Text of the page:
There’s a fight going on, but not many people know about it. It boils down to what most fights look like after a long time simmering and evaporating away their unnecessary parts—the right to tell a story. Like many other battles this one is about a people, power, and ownership.

I’m talking about where transgender comes from, why it occurs, and what meaning to draw from it.

If we left it up to The New York Times and David Letterman, transgender people, all, struggle with being the wrong sex in the wrong body. Chances are they know it early on, they suffer tremendous amounts of angst and depression, and they demonstrate their trans-ness by loving every activity ever singled out for the opposite sex, the one they want to be so dearly. And anyone else who feels a bit differently—a person who doesn’t always feel totally female every day, a man who still loves to wear pink, someone who doesn’t feel the need to go on hormones—they become invalidated. They are not authentic transsexual people, or they would be marching in lockstep to the narrative of the greatest biological trick ever hoisted against human beings, hemophilia and cystic fibrosis notwithstanding.* Somehow the whole conversation reminds of people from different Christian denominations arguing about who’s going to heaven faster or better.

The whole thing is a red herring, folks. There is no single narrative that describes the emotional and physical nature of being trans, and there is especially no singularity with regard to how one understands coming to identify as trans-anything. Call those statements generalizations, but I see them as opening up a space for people to be their authentic selves without impinging on anyone else’s identity, and so I’m comfortable with saying that.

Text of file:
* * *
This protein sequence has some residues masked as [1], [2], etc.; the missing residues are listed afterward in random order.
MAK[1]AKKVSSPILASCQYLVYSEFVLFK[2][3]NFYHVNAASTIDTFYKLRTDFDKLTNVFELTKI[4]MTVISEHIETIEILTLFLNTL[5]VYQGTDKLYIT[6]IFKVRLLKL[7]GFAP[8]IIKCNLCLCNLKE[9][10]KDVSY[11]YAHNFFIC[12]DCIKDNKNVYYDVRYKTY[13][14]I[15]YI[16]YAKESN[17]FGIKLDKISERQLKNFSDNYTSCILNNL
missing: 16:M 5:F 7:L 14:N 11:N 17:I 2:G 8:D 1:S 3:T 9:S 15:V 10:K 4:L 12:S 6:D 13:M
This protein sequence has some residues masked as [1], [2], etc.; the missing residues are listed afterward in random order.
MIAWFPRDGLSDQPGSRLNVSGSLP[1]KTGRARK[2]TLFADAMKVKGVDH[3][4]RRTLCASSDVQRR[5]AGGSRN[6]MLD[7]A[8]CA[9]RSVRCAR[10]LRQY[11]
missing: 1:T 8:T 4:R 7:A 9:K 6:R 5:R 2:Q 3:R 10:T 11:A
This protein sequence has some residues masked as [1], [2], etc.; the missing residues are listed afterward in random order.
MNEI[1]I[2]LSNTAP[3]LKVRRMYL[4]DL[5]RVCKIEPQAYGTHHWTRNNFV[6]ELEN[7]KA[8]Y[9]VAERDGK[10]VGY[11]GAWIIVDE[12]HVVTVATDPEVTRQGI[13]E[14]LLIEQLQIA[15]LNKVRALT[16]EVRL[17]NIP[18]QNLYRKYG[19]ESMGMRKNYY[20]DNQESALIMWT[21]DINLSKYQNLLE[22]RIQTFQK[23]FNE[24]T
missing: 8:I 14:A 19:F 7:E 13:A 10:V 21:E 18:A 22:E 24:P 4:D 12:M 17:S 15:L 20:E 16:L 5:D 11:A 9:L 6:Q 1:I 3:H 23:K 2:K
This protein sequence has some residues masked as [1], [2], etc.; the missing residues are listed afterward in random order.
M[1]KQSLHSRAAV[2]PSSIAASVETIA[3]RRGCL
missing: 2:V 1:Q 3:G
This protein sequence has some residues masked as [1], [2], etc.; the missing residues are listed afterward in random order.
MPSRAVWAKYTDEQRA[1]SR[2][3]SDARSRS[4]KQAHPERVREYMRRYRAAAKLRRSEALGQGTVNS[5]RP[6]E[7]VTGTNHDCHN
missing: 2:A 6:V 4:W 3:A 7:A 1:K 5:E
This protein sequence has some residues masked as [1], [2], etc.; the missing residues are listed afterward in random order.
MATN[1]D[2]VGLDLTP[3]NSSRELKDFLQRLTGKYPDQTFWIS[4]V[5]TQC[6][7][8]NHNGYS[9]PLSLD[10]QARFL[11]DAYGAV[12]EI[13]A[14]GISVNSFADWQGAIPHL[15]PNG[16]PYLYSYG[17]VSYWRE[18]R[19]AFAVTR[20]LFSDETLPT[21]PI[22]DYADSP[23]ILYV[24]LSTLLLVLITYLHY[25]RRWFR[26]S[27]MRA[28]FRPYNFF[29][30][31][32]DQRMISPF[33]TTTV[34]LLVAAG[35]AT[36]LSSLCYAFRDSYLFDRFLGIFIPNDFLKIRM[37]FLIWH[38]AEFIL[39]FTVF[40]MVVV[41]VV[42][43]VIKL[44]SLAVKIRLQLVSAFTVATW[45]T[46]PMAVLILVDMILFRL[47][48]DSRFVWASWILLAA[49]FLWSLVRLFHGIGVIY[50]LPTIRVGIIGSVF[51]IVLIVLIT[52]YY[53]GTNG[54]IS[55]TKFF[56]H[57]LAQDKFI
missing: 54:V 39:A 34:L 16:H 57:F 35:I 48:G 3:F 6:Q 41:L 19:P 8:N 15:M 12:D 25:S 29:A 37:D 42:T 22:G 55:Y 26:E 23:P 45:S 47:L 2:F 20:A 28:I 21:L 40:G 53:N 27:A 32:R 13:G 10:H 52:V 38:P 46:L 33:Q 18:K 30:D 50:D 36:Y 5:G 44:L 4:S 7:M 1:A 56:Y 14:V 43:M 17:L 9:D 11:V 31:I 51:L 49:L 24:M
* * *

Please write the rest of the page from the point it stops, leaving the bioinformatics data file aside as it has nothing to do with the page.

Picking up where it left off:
Okay, why does this matter to the YA writer? Two quick reasons:

  1. Readers infer what writers imply, so if we regurgitate this story about pelicans bringing the messed up trans babies into the world, we give it more power and presence.
  2. We need to be prepared as writers for criticism from transfolk about how they are portrayed in our work. This is particularly important given the overall dearth of transgender characters or ideas in YA fiction.

What do I propose about this? Well, namely that we create characters who are whole people but don’t fit “the narrative.” This doesn’t mean that we need to debunk the narrative—there are many people who believe it describes them and their history, and that’s fine for them. And us, I presume. But let’s not stop there. It’s actually better for us as writers to be able to use the full reach of our imaginations in writing stories with trans themes, elements, and characters. We should explore gender for a YA audience in new ways:

  • Put the trans character front and center, not as a sidekick
  • Show mentors in the story who have struggled with their gender identity or expression
  • Use the genre to push transgender themes
  • Invent new gender paradigms (maybe there are 5 genders that are self-selected at a certain age? a town in which everyone dresses androgynously and never thought about gender?)
  • Talk about gender via another coming-of-age moment, or as part of understanding other emerging parts of the character’s identity (how being trans affects playing on the basketball team, for example)
  • Show characters who aren’t afraid, hateful, or ashamed of their past gender history but who are trans nonetheless

Regarding criticism, if we stay away from stereotypes about transfolk (and other communities), and allow for multiple paths to trans-ness, I think we’re on solid ground as writers. At the end of the day, if we are able to say we opened up space for readers to see themselves or understand each other, we’ve had a damn good day.

*That’s tongue in cheek. I wish more trans folks thought about what taking up disability rhetoric meant for people with disabilities.